The very name of Michael urges us to honour this glorious Spirit; it is a cry of enthusiasm and fidelity, for it signifies: “Who is like unto God?” Satan trembles at hearing this name, for it reminds him of the noble protest wherewith the bright Archangel answered the call of the rebel angels. Michael proved his strength and prowess when he fought the great battle in heaven. On that account, he was made the Guardian and Protector of God's people;—of the Jews first, and afterwards, of the Christian Church, for the Synagogue forfeited all her honours. Michael now watches over Jesus' Spouse, our mother; he supports her in her trials, and she wins no triumph in which he has not had some hand.
But, we are not to suppose, that the holy Archangel is so engaged in looking after the general interests of Christ's kingdom on earth, that he cannot attend to the prayers of each individual member of the Church. God has given him a compassionate love for men; and there is not a single soul that escapes his notice. He wields the sword in defence of the Spouse of Christ; he wars with the dragon, who is ever lying in wait for the Woman and her Child (Apoc, xii. 13);—but, at the same time, he is attentive to each one of us; for, after having confessed our sins to Almighty God, and to the Blessed Mary ever a Virgin, we acknowledge them likewise to Blessed Michael the Archangel, and beseech him to pray for us to the Lord our God.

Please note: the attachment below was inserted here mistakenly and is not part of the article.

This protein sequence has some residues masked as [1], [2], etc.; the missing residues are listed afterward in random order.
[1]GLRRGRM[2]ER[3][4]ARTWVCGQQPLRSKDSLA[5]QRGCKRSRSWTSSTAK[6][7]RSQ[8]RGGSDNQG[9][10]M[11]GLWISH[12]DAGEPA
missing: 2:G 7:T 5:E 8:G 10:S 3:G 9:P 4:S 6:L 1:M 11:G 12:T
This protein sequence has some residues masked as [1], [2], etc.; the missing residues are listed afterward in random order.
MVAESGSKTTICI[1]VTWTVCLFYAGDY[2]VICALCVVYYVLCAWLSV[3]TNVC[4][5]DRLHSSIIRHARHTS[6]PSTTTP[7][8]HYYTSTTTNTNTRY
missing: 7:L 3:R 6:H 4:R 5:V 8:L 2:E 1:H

He assists at every death-bed, for his special office is to receive the souls of the elect, on their quitting the flesh. He, with loving solicitude and princely bearing, presents them to the Light Eternal, and introduces them into the House of God's glory. It is holy Church herself that tells us, in the words of her Liturgy, of these prerogatives of the great Archangel. She teaches us, that he has been set over Paradise, and that God has given him the charge of leading to heaven the souls of them that are to be received there. On the Last Day, when our Risen Jesus is to appear on the clouds of heaven to judge mankind, Michael will have to fulfil a ministry of awful import;—he, with the rest of the Angels, will have to separate the good from the bad, all of whom will then have resumed their bodies in the general resurrection. Our Catholic Forefathers, in the Middle Ages, were fond of representing the holy Archangel engaged in this dread function. They put him standing at the foot of Jesus' judgment-seat, and holding a scale, in which he is weighing the souls of men and their works.